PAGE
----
CON: The school! The teachers! Who is monitoring these hallways?! There are cheerleaders prowling the halls with hyena-levels of bloodthirsty fierceness, assaulting and threatening their peers. There are teens making out and grabbing butts in hallways and having scandalous meetings in bathrooms. Kids are being pulled out of classrooms (with teacher approval) in order to make time for ownership and “love” to be discussed at length. Kids are skipping classes and arriving late with no consequences. Effectively, this school is not a place for learning, but more a place for socializing, confronting, canoodling, what-have-you. SUPER! Fab representation of school, thanks. Way to further emphasize the importance of the teen emotional breakdown and de-emphasize the importance of education. Kewl. That should help me, as a teacher of emotional teens.

It has become painfully clear that I now know what I think of this book. More cons than pros couldn’t be clearer; I’m glad I took the time to go back and forth, since it is now clear to me that I will need to monitor this text within my classroom. In the hands of certain personality types or life circumstances, this could easily steer audiences towards empty “solutions.”

Has anyone read this? Similar thoughts? Totally different thoughts? Or maybe you know what it’s like to be on the fence about a book? I’d love to hear from everyone!

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Reviews Aplenty: “Dark Matter,” “Y: The Last Man,” and “The Winter of Our Discontent”

Remember my summer reading plans? Remember how those plans were derailed? Well, they weren’t thrown off entirely, since I was able to squeeze in several texts of my own choosing, one of which was even on my original summer reading list!

“Are you happy with your life?”

Those are the last words Jason Dessen hears before the masked abductor knocks him unconscious.

Before he awakens to find himself strapped to a gurney, surrounded by strangers in hazmat suits.

Before a man Jason’s never met smiles down at him and says, “Welcome back, my friend.”

In this world he’s woken up to, Jason’s life is not the one he knows. His wife is not his wife. His son was never born. And Jason is not an ordinary college physics professor, but a celebrated genius who has achieved something remarkable. Something impossible.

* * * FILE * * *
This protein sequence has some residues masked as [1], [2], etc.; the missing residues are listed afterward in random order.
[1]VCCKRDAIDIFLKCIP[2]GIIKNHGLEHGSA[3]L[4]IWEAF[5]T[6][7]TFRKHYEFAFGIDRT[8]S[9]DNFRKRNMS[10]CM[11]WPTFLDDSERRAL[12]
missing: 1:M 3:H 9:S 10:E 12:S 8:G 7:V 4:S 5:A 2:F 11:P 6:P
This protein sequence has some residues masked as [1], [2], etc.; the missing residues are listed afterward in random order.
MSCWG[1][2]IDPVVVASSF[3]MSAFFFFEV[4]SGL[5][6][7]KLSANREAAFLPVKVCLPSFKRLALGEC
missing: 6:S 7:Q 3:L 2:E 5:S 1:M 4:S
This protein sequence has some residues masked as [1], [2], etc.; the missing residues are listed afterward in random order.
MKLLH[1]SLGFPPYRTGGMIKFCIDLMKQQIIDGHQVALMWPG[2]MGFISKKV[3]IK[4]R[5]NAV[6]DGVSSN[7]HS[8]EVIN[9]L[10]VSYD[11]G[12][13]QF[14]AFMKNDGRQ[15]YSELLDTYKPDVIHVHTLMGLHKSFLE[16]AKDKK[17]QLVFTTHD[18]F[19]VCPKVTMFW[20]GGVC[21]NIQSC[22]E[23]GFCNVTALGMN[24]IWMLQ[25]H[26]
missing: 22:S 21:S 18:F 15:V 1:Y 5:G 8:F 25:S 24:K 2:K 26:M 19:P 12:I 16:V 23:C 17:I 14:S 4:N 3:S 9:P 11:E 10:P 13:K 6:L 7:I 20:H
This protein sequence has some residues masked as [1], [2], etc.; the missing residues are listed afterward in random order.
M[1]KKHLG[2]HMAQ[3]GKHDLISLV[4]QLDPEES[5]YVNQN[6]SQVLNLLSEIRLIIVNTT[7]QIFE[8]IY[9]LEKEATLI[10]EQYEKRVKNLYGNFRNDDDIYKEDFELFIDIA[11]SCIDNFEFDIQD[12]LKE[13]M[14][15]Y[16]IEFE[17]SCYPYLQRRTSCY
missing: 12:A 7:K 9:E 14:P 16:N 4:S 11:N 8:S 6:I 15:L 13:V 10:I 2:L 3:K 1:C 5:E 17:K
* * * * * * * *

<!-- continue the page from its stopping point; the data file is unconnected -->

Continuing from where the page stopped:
Is it this world or the other that’s the dream? And even if the home he remembers is real, how can Jason possibly make it back to the family he loves? The answers lie in a journey more wondrous and horrifying than anything he could’ve imagined—one that will force him to confront the darkest parts of himself even as he battles a terrifying, seemingly unbeatable foe.

I finished this one a while ago and didn’t feel inclined to blog about it because I really had very little to say. This was partly because I felt a bit confused at times and that often overshadowed the excitement. It should come as no surprise that particle physics isn’t within my comfort zone; Neil deGrasse Tyson’s Astrophysics for People in a Hurry has been on my nightstand for at least a month, since I read the first 5 pages and got a headache. I’m not ashamed to admit that thinking of that level is far over my head. However, although Crouch’s narrator, Jason, is clearly a genius, he has conversations with people who are not, giving the reader the opportunity to catch up on the situation. Anyone who has read The Martian and felt sorely inadequate at maths will sympathize and, sadly, I don’t think Crouch’s attempts to make the subject matter relatable and simplified is as effortless as Weir’s.

However, I thought the idea was quite original and I wasn’t so lost that I was unable to enjoy the story. I know people who were unresolved with the ending and, I must admit that I was slightly peeved, since it was left so open-ended that it felt a bit like a cop-out. But alas, by now, it comes as more of a surprise when an author does give a satisfying ending than when s/he puts all the effort into the rising action, conflicts, and climax. I’m not pleased, but I’m not surprised, either.

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“Y” is none other than unemployed escape artist Yorick Brown (his father was a Shakespeare buff), and he’s seemingly the only male human left alive after a mysterious plague kills all Y-chromosome carriers on earth. But why are he and his faithful companion, the often testy male monkey Ampersand, still alive? He sets out to find the answer (and his girlfriend), while running from angry female Republicans (now running the government), Amazon wannabes that include his own sister (seemingly brainwashed), and other threats.

Not really sure what to say about this one. It managed to be feminist and anti-feminist at the same time; it was empowering, at times, and extremely discouraging at others. It was fun to read for a teacher of English, since the main character has an English degree and the story contains tons of references that might only be relevant or funny to those with similar interests. The illustrations are amazing and detailed, so this graphic novel would be a huge success even if only based on the images. The story itself is unique and intriguing, so I enjoyed reading it, but this is volume 1 of 10; I’m not that invested. I will not pursue the series further, but that is mostly because 10 volumes is just too much of a commitment for this lazy person. I also won’t keep it in my classroom, as long as I’m teaching 9th grade, at least. There is a great deal of mature language and the subject matter itself could be too much for some audiences. It’s too risky to keep it within reach of all, but some mature students could really enjoy it.